Hostile Work Environment Claim Dismissed; “Job Criticism” Insufficient

From Morales v. Bottling Group, LLC, 16-cv-6597L, 16-cv-6600L, 2019 WL 1593418 (W.D.N.Y. April 15, 2019):

Morales fails to demonstrate that any of the alleged conduct was racially motivated. Regarding Flaherty’s “verbal insult,” Morales’s own testimony suggests he did not perceive it to be racially motivated at the time, (Dkt. # M31-5 at 27) (explaining that he understood the comment to mean that “there was people that didn’t like [he and Campbell] and that [they] needed to try to figure out a way to get that stank off”), and that one-time comment is “too infrequent and insufficiently severe” to support his claim. Wesley-Dickson v. Warwick Valley Cent. Sch. Dist., 586 Fed. Appx. 739, 745 (2d Cir. 2014) (summary order).

*10 Indeed, Morales relies only on his speculative self-belief that the remaining allegations of harassment—undue scrutiny, criticism, yelling, and not receiving work emails—were motivated because of his membership in a protected class. That is insufficient to set forth a hostile work environment claim. See Sharpe v. MCI Commc’ns Servs., Inc., 684 F.Supp.2d 394, 400 (S.D.N.Y. 2010) (“Even assuming [plaintiff] was treated harshly by [employer], the record does not contain sufficient evidence to support a finding that his treatment was racially motivated.”).

Moreover, Morales has not demonstrated that the above-allegations were sufficiently pervasive or severe to alter his working conditions. The Second Circuit has described similar types of perceived harassment as “quite minor,” and insufficient to amount to a hostile work environment. Fleming v. MaxMara USA, Inc., 371 Fed. Appx. 115, 119 (2d Cir. 2010) (summary order) (finding allegations that employer wrongfully excluded plaintiff from meetings, excessively criticized plaintiff’s work, and refused to answer work-related questions to be “quite minor” and not supportive of an environment that was pervasive or severe).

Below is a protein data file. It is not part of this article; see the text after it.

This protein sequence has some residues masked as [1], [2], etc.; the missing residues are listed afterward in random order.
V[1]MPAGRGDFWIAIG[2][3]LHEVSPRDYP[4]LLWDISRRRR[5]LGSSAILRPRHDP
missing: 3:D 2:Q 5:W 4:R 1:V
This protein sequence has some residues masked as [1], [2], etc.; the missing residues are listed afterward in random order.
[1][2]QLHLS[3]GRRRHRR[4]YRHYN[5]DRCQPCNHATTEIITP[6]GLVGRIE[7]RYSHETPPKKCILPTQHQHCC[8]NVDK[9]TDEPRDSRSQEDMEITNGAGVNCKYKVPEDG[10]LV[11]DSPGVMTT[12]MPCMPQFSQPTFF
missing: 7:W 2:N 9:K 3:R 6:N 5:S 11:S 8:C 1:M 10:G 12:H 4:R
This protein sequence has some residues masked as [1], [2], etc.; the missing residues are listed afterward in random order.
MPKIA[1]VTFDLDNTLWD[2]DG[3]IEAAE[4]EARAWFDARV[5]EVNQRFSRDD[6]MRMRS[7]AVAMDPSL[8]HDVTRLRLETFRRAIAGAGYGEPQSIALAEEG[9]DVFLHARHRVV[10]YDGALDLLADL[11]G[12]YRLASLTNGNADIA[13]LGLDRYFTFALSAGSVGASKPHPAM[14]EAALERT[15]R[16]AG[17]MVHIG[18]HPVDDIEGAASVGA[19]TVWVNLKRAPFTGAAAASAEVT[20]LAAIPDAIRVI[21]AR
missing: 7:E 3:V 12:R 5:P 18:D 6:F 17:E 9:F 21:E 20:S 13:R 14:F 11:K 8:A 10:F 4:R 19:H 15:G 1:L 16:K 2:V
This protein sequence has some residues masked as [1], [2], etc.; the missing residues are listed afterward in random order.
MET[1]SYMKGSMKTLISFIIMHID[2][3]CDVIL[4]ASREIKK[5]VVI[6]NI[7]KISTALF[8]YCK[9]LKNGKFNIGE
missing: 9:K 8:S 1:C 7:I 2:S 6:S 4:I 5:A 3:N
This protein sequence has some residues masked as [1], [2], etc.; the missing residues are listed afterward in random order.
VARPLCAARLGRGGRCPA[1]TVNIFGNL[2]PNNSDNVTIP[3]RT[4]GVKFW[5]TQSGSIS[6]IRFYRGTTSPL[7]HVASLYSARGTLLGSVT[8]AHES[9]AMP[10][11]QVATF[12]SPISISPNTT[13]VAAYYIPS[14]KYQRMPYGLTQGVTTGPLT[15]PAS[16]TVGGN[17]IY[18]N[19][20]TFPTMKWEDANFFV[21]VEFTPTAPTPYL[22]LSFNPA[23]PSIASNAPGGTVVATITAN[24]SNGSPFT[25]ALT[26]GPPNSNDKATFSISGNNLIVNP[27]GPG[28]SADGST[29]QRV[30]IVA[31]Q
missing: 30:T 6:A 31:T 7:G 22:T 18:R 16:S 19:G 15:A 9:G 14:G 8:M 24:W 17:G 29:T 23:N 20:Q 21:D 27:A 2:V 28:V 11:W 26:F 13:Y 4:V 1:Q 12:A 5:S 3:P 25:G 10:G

In addition, absent extreme circumstances, which are not present here, “job performance criticism does not create a hostile work environment.” Busby v. Syracuse City Sch. Dist., 2017 WL 1380573, *6 (N.D.N.Y. 2017), aff’d, 715 Fed. Appx. 63 (2d Cir. 2018) (summary order); see also Opoku v. Brega, 2016 WL 5720807, *13 (S.D.N.Y. 2016) (allegations that supervisors wrongfully reprimanded plaintiff, criticized his work or attitude, and overly scrutinized his work could not support a claim for hostile work environment); Marcus v. Barilla Am. NY, Inc., 14 F.Supp.3d 108, 113 (W.D.N.Y. 2014) (“a series of sporadic, isolated incidents in which managers verbally disagreed with plaintiff or criticized her job performance … falls well short, as a matter of law, of describing discriminatory conduct that is objectively threatening, intimidating, humiliating or harassing, let alone so severe or pervasive, as to render [plaintiff’s] hostile work environment claims plausible”). Here, Bottling Group’s criticism of Morales was based on many alleged performance issues raised by several customers.